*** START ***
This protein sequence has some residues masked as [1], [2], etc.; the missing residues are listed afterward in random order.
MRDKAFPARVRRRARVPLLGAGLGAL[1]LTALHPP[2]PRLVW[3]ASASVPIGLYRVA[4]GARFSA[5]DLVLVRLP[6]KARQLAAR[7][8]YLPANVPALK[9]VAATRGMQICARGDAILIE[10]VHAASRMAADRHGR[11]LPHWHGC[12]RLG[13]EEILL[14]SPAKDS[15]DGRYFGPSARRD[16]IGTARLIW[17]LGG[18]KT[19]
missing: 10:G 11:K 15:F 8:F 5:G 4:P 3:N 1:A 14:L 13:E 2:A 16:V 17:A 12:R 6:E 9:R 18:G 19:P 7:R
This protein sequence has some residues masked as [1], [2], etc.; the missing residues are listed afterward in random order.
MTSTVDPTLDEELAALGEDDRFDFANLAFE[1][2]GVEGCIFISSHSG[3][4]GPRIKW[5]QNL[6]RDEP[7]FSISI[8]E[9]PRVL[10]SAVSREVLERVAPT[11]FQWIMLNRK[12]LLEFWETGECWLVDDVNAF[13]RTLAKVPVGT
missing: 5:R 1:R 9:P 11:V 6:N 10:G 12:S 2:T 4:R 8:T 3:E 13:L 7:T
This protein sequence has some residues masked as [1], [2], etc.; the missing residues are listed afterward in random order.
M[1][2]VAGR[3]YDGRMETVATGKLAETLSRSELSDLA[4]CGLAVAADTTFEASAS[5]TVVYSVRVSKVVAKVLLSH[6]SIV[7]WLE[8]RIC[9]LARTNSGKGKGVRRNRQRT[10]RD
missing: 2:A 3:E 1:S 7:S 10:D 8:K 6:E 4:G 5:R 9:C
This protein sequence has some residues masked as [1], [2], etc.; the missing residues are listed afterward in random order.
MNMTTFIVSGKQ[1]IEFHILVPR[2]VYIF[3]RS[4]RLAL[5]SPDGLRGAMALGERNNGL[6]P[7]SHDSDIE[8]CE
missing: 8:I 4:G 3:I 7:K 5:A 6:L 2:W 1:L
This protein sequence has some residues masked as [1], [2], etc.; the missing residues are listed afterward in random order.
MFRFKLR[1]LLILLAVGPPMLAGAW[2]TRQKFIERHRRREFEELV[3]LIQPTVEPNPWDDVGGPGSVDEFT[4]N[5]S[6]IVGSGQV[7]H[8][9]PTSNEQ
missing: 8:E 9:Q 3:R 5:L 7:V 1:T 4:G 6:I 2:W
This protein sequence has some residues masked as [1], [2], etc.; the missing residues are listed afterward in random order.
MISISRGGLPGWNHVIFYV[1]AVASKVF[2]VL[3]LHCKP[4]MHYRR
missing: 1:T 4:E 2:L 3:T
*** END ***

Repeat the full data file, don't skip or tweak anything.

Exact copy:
This protein sequence has some residues masked as [1], [2], etc.; the missing residues are listed afterward in random order.
MRDKAFPARVRRRARVPLLGAGLGAL[1]LTALHPP[2]PRLVW[3]ASASVPIGLYRVA[4]GARFSA[5]DLVLVRLP[6]KARQLAAR[7][8]YLPANVPALK[9]VAATRGMQICARGDAILIE[10]VHAASRMAADRHGR[11]LPHWHGC[12]RLG[13]EEILL[14]SPAKDS[15]DGRYFGPSARRD[16]IGTARLIW[17]LGG[18]KT[19]
missing: 10:G 11:K 15:F 8:F 5:G 4:P 3:N 1:A 14:L 13:E 2:A 16:V 17:A 12:R 6:E 9:R 18:G 19:P 7:R
This protein sequence has some residues masked as [1], [2], etc.; the missing residues are listed afterward in random order.
MTSTVDPTLDEELAALGEDDRFDFANLAFE[1][2]GVEGCIFISSHSG[3][4]GPRIKW[5]QNL[6]RDEP[7]FSISI[8]E[9]PRVL[10]SAVSREVLERVAPT[11]FQWIMLNRK[12]LLEFWETGECWLVDDVNAF[13]RTLAKVPVGT
missing: 5:R 1:R 9:P 11:V 6:N 10:G 12:S 2:T 4:R 8:T 3:E 13:L 7:T
This protein sequence has some residues masked as [1], [2], etc.; the missing residues are listed afterward in random order.
M[1][2]VAGR[3]YDGRMETVATGKLAETLSRSELSDLA[4]CGLAVAADTTFEASAS[5]TVVYSVRVSKVVAKVLLSH[6]SIV[7]WLE[8]RIC[9]LARTNSGKGKGVRRNRQRT[10]RD
missing: 2:A 3:E 1:S 7:S 10:D 8:K 6:E 4:G 5:R 9:C
This protein sequence has some residues masked as [1], [2], etc.; the missing residues are listed afterward in random order.
MNMTTFIVSGKQ[1]IEFHILVPR[2]VYIF[3]RS[4]RLAL[5]SPDGLRGAMALGERNNGL[6]P[7]SHDSDIE[8]CE
missing: 8:I 4:G 3:I 7:K 5:A 6:L 2:W 1:L
This protein sequence has some residues masked as [1], [2], etc.; the missing residues are listed afterward in random order.
MFRFKLR[1]LLILLAVGPPMLAGAW[2]TRQKFIERHRRREFEELV[3]LIQPTVEPNPWDDVGGPGSVDEFT[4]N[5]S[6]IVGSGQV[7]H[8][9]PTSNEQ
missing: 8:E 9:Q 3:R 5:L 7:V 1:T 4:G 6:I 2:W
This protein sequence has some residues masked as [1], [2], etc.; the missing residues are listed afterward in random order.
MISISRGGLPGWNHVIFYV[1]AVASKVF[2]VL[3]LHCKP[4]MHYRR
missing: 1:T 4:E 2:L 3:T